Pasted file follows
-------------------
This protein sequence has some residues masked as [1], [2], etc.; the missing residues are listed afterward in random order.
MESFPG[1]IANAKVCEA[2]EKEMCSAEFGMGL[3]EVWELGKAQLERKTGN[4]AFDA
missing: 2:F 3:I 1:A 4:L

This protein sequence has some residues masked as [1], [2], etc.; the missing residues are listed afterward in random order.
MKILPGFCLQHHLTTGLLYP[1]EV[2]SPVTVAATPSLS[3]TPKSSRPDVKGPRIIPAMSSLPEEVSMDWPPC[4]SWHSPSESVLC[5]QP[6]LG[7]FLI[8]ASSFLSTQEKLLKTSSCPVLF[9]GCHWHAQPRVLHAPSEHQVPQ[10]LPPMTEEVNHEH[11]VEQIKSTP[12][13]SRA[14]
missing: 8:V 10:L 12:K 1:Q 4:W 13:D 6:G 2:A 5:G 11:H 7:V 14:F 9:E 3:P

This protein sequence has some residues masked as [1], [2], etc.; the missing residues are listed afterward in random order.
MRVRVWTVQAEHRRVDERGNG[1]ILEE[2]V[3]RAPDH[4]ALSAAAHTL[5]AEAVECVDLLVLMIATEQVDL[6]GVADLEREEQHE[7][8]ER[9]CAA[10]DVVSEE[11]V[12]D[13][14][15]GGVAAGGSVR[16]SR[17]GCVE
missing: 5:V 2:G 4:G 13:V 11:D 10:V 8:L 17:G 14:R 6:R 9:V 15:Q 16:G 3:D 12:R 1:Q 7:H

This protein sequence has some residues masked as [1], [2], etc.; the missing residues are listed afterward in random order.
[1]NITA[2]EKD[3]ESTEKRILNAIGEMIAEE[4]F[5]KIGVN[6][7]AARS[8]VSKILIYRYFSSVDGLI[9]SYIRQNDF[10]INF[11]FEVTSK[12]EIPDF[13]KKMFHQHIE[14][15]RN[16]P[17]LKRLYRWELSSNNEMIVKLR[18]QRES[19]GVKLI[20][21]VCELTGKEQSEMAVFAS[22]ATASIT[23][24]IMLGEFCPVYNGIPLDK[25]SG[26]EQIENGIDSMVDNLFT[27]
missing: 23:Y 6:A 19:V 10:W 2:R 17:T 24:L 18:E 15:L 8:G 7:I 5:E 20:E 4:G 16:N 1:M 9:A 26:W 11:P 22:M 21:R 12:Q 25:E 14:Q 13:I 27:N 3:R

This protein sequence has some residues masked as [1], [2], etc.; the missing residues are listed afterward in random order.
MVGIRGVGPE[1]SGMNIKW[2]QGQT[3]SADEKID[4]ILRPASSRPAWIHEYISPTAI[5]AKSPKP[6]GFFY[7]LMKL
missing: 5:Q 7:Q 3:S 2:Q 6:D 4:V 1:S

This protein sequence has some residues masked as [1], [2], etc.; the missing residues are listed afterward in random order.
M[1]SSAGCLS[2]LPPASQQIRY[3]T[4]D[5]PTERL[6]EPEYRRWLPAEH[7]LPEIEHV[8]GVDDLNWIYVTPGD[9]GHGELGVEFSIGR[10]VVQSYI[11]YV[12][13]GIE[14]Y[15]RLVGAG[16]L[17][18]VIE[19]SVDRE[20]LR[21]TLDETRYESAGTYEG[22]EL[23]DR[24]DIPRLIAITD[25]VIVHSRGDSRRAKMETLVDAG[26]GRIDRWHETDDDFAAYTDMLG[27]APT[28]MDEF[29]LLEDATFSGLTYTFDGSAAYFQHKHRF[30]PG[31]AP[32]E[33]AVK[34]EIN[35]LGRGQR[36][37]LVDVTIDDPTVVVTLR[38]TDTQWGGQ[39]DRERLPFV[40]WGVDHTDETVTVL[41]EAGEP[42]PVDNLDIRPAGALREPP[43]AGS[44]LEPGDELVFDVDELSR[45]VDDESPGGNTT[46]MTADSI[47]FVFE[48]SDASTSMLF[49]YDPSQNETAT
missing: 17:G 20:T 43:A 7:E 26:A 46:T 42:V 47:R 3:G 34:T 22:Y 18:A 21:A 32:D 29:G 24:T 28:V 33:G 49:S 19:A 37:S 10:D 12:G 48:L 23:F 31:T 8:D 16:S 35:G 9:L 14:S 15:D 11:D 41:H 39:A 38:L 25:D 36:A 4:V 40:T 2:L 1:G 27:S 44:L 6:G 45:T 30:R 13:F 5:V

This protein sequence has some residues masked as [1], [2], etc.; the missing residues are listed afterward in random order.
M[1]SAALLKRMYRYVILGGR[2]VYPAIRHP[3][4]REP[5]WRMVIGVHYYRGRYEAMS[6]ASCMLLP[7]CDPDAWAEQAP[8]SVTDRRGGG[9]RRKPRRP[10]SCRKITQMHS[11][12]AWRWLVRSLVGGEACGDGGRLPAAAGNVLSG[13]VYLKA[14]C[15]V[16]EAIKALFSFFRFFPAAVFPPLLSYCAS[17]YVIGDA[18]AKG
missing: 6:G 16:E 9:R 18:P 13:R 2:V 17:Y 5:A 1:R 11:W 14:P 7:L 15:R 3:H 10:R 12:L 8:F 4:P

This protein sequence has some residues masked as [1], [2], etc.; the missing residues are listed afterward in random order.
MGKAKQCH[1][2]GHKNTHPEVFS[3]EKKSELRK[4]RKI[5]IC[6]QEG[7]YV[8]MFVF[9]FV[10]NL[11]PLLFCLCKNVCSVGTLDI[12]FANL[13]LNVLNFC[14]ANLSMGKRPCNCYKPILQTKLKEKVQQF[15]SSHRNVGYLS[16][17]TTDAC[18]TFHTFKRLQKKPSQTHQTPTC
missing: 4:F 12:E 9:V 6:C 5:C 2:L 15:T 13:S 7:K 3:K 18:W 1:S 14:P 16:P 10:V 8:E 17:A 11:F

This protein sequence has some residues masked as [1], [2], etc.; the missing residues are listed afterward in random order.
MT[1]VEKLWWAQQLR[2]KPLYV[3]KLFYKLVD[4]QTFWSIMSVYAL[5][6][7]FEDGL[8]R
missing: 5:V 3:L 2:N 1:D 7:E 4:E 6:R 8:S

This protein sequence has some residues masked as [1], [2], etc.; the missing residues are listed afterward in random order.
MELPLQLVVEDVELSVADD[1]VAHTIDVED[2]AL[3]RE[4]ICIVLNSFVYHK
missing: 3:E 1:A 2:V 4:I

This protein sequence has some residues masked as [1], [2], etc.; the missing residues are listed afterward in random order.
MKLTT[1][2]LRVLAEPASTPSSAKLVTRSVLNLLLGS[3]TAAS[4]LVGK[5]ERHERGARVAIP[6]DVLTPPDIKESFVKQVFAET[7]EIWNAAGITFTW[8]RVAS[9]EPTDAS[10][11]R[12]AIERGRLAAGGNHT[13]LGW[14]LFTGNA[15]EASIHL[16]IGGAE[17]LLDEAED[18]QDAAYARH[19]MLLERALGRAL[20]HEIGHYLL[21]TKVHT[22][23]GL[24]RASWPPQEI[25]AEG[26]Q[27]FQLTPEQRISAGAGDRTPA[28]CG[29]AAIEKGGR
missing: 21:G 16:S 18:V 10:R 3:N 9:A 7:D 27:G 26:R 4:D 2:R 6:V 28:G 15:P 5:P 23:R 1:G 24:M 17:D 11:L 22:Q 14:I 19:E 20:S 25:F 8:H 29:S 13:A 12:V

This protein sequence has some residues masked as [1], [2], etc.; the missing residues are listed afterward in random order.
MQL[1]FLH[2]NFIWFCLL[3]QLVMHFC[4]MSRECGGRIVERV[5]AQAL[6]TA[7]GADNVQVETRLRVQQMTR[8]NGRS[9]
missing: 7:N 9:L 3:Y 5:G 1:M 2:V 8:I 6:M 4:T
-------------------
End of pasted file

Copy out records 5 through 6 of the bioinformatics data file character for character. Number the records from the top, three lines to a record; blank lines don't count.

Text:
This protein sequence has some residues masked as [1], [2], etc.; the missing residues are listed afterward in random order.
MVGIRGVGPE[1]SGMNIKW[2]QGQT[3]SADEKID[4]ILRPASSRPAWIHEYISPTAI[5]AKSPKP[6]GFFY[7]LMKL
missing: 5:Q 7:Q 3:S 2:Q 6:D 4:V 1:S

This protein sequence has some residues masked as [1], [2], etc.; the missing residues are listed afterward in random order.
M[1]SSAGCLS[2]LPPASQQIRY[3]T[4]D[5]PTERL[6]EPEYRRWLPAEH[7]LPEIEHV[8]GVDDLNWIYVTPGD[9]GHGELGVEFSIGR[10]VVQSYI[11]YV[12][13]GIE[14]Y[15]RLVGAG[16]L[17][18]VIE[19]SVDRE[20]LR[21]TLDETRYESAGTYEG[22]EL[23]DR[24]DIPRLIAITD[25]VIVHSRGDSRRAKMETLVDAG[26]GRIDRWHETDDDFAAYTDMLG[27]APT[28]MDEF[29]LLEDATFSGLTYTFDGSAAYFQHKHRF[30]PG[31]AP[32]E[33]AVK[34]EIN[35]LGRGQR[36][37]LVDVTIDDPTVVVTLR[38]TDTQWGGQ[39]DRERLPFV[40]WGVDHTDETVTVL[41]EAGEP[42]PVDNLDIRPAGALREPP[43]AGS[44]LEPGDELVFDVDELSR[45]VDDESPGGNTT[46]MTADSI[47]FVFE[48]SDASTSMLF[49]YDPSQNETAT
missing: 17:G 20:T 43:A 7:E 26:A 46:T 42:V 47:R 3:G 34:T 22:Y 18:A 21:A 32:D 29:G 24:T 28:V 33:G 49:S 19:A 37:S 10:D 12:G 48:L 23:F 31:T 8:D 16:S 35:G 9:L 14:S 15:D 11:D 41:H 39:A 38:L 25:D 36:A 4:V 40:T 2:L 1:G 27:S 44:L 6:G 45:T 30:R 13:F 5:V